Montana State University

MSU's competitive programmers hit high mark

January 10, 2012 -- Sepp Jannotta - MSU News Service


For the first time in 22 years, an MSU team broke into the top five at a regional computer programming competition, with College of Engineering seniors Saiichi Hashimoto, David Stevens and Nick Wills bringing home a fifth-place finish in the Association for Computing Machinery (ACM) regional finals last fall.   High-Res Available

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For the first time in 22 years, an MSU team broke into the top five at a regional computer programming competition.

Three Montana State University seniors - Saiichi Hashimoto, David Stevens and Nick Wills - in the computer science major of the College of Engineering brought home a fifth-place finish in regional competition of the Association for Computing Machinery (ACM) after competing at Colorado State University in Fort Collins, Colo., last fall.

The team had the top result out of 12 teams competing at the Fort Collins site, one of several in a region-wide competition that includes western Canada.

"We've had some top-10 finishes, but never a top-five," Professor John Paxton, chair of the Computer Science Department, said. "It's really quite exciting for this group to have done so well."

The typical ACM competition consists of 10 problems doled out to the three-person teams. Each team has one computer and five hours to work out the most efficient programming solution to the problems. Scores are awarded based on the number of solutions achieved, the time taken to solve them, and the efficiency of the solution.

The MSU squad solved five of 10 problems, with the region's top team solving nine.

Hashimoto said the MSU team was aided somewhat by the experience he had competing in the 2010 ACM regionals.

"That experience last year really helped us to come up with a little better approach, strategically, to the competition this time," he said.

The questions themselves can be fairly esoteric, even to students learning the ins and outs of computer programming, Paxton said.

"The problems range in difficulty from the fairly straight-forward to the extremely difficult," Paxton said.

The degree of difficulty wasn't something that weighed too heavily on the team, Wills said.

"We went into this without putting a whole lot of pressure on ourselves," Stevens added. "We figured we would do pretty well and have fun doing it."

Hashimoto agreed.

"I just think of them as bunch of puzzles you work to solve and, in that way, they're really pretty entertaining," he added. "And even though they aren't something you're likely to see in real life they are a good exercise in how you approach problems you might see when you're programming."

That kind of learning is the key, said Paxton.

"In general it's a very good way for students to receive feedback in a very practical sense on how their problem solving skills are developing," Paxton said. "And all the skills that go into solving these kinds of problems, such as creativity and teamwork, these are all things that cross over very well into the work environment."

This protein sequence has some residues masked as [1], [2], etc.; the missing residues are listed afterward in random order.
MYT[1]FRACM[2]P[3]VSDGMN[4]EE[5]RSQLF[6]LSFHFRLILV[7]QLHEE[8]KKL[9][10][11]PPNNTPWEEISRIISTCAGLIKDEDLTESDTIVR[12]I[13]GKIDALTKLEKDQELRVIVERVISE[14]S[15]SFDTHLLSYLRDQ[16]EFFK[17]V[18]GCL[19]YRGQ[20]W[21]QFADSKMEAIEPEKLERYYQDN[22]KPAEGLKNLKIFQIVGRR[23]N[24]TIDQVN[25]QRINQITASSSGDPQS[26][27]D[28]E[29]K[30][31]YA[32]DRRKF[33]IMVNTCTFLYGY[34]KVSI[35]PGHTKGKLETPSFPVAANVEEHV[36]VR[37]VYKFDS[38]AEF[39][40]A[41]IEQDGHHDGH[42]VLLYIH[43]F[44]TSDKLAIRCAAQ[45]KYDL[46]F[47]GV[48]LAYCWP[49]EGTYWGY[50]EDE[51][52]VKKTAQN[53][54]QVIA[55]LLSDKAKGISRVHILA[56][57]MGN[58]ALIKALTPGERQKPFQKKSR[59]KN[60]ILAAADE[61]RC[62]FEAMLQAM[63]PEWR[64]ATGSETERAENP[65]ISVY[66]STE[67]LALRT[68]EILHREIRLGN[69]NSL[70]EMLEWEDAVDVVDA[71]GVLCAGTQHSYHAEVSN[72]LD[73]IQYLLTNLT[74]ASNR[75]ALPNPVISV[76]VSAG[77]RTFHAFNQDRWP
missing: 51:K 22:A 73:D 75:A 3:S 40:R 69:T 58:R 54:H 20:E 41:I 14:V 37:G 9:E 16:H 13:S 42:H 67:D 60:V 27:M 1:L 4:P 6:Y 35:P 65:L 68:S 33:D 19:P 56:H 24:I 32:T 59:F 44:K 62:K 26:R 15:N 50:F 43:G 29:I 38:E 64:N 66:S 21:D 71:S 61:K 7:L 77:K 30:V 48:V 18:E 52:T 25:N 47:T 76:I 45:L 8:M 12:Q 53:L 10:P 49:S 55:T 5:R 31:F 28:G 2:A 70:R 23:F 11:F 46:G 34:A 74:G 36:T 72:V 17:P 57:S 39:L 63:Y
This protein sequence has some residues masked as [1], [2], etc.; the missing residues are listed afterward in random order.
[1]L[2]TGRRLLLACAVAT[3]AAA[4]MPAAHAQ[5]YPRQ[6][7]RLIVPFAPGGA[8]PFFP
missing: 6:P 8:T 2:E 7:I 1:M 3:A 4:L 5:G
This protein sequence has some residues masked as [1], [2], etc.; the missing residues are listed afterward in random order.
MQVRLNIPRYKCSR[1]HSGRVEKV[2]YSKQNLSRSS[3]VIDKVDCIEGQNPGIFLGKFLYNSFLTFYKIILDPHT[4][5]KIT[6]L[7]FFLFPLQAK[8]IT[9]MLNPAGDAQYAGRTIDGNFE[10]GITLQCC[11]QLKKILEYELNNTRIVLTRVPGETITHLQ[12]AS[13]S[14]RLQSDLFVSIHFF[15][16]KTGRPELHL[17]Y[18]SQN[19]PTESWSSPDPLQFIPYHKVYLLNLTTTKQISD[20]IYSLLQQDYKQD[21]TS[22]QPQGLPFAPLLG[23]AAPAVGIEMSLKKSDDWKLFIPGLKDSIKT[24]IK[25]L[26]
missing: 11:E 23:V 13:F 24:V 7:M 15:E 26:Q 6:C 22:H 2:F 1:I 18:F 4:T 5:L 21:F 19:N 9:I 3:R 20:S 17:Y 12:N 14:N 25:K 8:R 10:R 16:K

In addition, putting their skills on display in a sponsored event, often gives students an inroad to landing internships with those companies that are helping put the competition together, Paxton said.

"We've seen that participating in these competitions often leads to summer internships with the sponsors," Paxton said.
The ACM events -- which begin each school year with a local competition hosted at MSU -- are just one of the opportunities available to the approximately 200 students working toward computer science degrees on the Bozeman campus, Paxton said.

With a job placement rate that is the highest among any undergraduate discipline, in addition to an average starting salary that ranks second, Paxton said enrollment in the major has been growing in recent years.

Paxton said students are given a couple of options for which track they can take toward their degree: a professional option that is a more technically geared and hews closer to pure software development; and an interdisciplinary option, which still features software development but replaces some of the technical electives with a minor in some other discipline and emphasizes a capstone project relating the world of computing to that minor.

"I think that is a really important thing to offer these days," Paxton said. "Because we are moving in a direction where many of the the jobs require developing software solutions to pressing societal problems that cross disciplinary boundaries."

As for the next goal on the horizon for MSU's ACM competitors, Paxton said he'd like to see a Bobcat squad win the region and earn a berth in the world championship, usually hosted in a major city in Europe, Asia or North America.

"My dream is that one day one of our teams will compete in the world finals," Paxton said.

John Paxton, paxton@cs.montana.edu or (406) 994-4780